All Oscar Winners/Nominees Who Appeared On Seinfeld




For all the talk about how Seinfeld changed television, not enough has been said about the sitcom’s legacy in the medium of cinema — it’s like no one’s ever seen the legendary bootleg of Death Blow.

Throughout its nine immaculate seasons, Seinfeld always had a close relationship with movie stars. While no one from the main cast ever had much of a film career of which to speak, barring Julia Louis-Dreyfus’ supporting role in National Lampoon’s Christmas Vacation and Jerry’s buzzworthy magnum opus Bee Movie, so many of the biggest stars of the 1990s seemed to line up around the block to score a guest spot on a single Seinfeld episode. Among those eager A-listers were some of the most celebrated dramatic actors of their generation — and, with this year’s Academy Awards just around the corner, it’s worth revisiting those moments when Hollywood’s biggest night spilled over into Manhattan’s most chaotic afternoons.

Here are all the Oscar-nominated and Oscar-winning actors and actresses who appeared in Seinfeld — seat-fillers, sadly, are not eligible to be listed.

10 Candice Bergen

Murphy Brown star Candice Bergen didn’t win any awards when she reprised her famous TV role in “The Keys” — she got plenty of Emmys on Murphy Brown itself. But before she was on either show, Bergen earned an Oscar nomination for Best Actress in the 1979 comedy Starting Over, directed by Simpsons legend James L. Brooks. 

9 Bob Balaban

In real life, NBC executive Russell Dalrymple isn’t just an NBC actor — he’s also an accomplished film producer who helped the 2001 mystery dramedy Gosford Park get seven Academy Award nominations and one win for Best Screenplay.

8 Carol Kane

In “The Marine Biologist,” a rash Russian author tosses Elaine’s electronic out the window of Pendant Publishing’s high rise, smashing the Hester Street star in the head on its way down. As if losing out to Louise Fletcher and One Flew Over the Cuckoo’s Nest at the 48th Academy Awards wasn’t enough, one more gadget flew out the window and into Carol Kane’s cranium at the end of the episode.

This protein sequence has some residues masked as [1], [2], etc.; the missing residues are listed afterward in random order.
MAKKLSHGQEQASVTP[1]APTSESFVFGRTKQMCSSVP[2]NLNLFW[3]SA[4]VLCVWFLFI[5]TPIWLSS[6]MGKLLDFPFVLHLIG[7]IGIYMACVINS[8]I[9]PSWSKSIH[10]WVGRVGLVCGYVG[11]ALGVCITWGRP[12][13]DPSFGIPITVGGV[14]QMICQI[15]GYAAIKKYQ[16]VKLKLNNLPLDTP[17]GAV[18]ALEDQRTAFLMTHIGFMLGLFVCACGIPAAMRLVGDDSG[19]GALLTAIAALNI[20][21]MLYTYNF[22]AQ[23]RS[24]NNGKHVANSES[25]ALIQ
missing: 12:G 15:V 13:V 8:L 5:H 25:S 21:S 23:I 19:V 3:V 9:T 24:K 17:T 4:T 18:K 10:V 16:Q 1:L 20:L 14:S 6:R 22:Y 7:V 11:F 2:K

7 Bruce Davison

Wyck Thayer, the shrewd chairman of the Susan Ross Foundation, never forgave George for his role in Susan’s death. In Longtime Companion, Davison’s character David grappled with his own mortality and the death of his longtime partner, earning Davison an Oscar nomination for Best Supporting Actor.https://www.youtube.com/embed/3DayjracBf8Advertisement

6 Jon Voight

Yes, we made sure to spell that correctly — we wouldn’t want to have to cross-check this entry with Voight’s dental records the way George and Kramer did in “The Mom & Pop Store” when George thought he was driving the Coming Home star’s old car. And, yes, the Academy did mean to give the Academy Award for Best Actor to movie star Jon Voight, not that periodontist John.https://www.youtube.com/embed/Jv058WWaZdIAdvertisement

5 Marlee Matlin

Jerry’s girlfriend Laura in “The Lip Reader” had more talents than just that title — she’s also the first deaf performer to win an Academy Award for her role in Children of a Lesser God. In fact, her acting skills are even more robust than her lip-reading abilities — the difference between “sleep” and “sweep” is only subtle when it’s not your girlfriend saying it.https://www.youtube.com/embed/-ifY13K_eqUAdvertisement

4 Catherine Keener

Jerry’s incorrigibly jealous artist girlfriend Nina in “The Letter” may have plagiarized the poem that won Jerry back, but Catherine Keener’s performances in Being John Malkovich and Capote were grade-A genuine showstoppers, with both earning her nominations for Best Supporting Actress.https://www.youtube.com/embed/YA5QJHbJyc4Advertisement

3 Bryan Cranston

The Academy clearly didn’t take as much issue with Dr. Tim Whatley’s comedic conversion to Judaism as Jerry did in “Yada Yada,” throwing Cranston a nomination for his portrayal of a legendary Golden Age Hollywood screenwriter in Trumbo.https://www.youtube.com/embed/5nz7khqenFUAdvertisement

2 Bette Midler

To the disappointment of Broadway and Rochelle Rochelle fans everywhere, George knocked this Tony Award-winner and Oscar-nominated legend out of the Improv’s low-stakes softball game and out of the musical adaptation of the fictitious film in “The Understudy” with a physical play at home plate. That night, Jerry’s girlfriend and Broadway’s Tonya Harding took over the role.https://www.youtube.com/embed/jumuFl55kt8Advertisement

1 Marisa Tomei

Three years before she was nearly wooed by a certain short, stocky bald man, Marisa Tomei won a tall, golden one for her performance as Mona Lisa Vito in My Cousin Vinny. George Costanza has made innumerable mistakes in his life, but there were perhaps no two greater than his decision to first go on a date with her while he was still engaged, then ask her out again before Susan’s body was even cold.

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